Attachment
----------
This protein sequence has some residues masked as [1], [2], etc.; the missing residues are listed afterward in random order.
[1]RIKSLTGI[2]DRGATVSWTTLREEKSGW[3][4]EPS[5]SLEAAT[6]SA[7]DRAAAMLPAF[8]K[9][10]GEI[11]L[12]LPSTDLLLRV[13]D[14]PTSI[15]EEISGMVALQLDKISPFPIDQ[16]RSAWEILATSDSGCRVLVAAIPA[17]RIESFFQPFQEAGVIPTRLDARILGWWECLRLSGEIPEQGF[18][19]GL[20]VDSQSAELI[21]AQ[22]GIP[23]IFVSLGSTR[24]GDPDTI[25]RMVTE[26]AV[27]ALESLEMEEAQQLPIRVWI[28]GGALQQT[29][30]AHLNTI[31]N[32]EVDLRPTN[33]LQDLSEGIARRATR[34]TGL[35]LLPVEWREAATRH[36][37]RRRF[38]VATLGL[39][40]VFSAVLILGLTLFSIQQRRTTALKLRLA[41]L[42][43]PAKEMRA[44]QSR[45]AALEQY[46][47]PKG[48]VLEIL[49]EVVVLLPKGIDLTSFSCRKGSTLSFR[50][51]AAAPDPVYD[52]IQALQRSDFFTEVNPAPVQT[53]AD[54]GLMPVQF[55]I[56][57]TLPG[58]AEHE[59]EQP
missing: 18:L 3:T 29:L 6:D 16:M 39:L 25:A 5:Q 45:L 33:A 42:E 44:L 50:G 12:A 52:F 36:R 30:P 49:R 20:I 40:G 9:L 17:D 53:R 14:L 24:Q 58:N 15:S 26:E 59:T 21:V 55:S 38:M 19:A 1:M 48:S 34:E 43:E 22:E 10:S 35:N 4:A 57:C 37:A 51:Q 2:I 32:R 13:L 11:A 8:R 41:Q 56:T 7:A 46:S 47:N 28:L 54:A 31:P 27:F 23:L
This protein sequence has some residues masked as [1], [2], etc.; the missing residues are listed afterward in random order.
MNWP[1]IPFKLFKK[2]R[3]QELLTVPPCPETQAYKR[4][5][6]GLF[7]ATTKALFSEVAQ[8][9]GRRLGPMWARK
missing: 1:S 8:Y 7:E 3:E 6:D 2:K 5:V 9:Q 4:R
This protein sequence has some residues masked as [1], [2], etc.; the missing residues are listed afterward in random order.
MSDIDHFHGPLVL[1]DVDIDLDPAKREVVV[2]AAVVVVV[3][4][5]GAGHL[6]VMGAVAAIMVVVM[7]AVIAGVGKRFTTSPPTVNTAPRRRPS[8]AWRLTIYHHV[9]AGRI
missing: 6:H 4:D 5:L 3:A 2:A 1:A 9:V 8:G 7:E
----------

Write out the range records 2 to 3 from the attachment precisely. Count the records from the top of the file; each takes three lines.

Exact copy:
This protein sequence has some residues masked as [1], [2], etc.; the missing residues are listed afterward in random order.
MNWP[1]IPFKLFKK[2]R[3]QELLTVPPCPETQAYKR[4][5][6]GLF[7]ATTKALFSEVAQ[8][9]GRRLGPMWARK
missing: 1:S 8:Y 7:E 3:E 6:D 2:K 5:V 9:Q 4:R
This protein sequence has some residues masked as [1], [2], etc.; the missing residues are listed afterward in random order.
MSDIDHFHGPLVL[1]DVDIDLDPAKREVVV[2]AAVVVVV[3][4][5]GAGHL[6]VMGAVAAIMVVVM[7]AVIAGVGKRFTTSPPTVNTAPRRRPS[8]AWRLTIYHHV[9]AGRI
missing: 6:H 4:D 5:L 3:A 2:A 1:A 9:V 8:G 7:E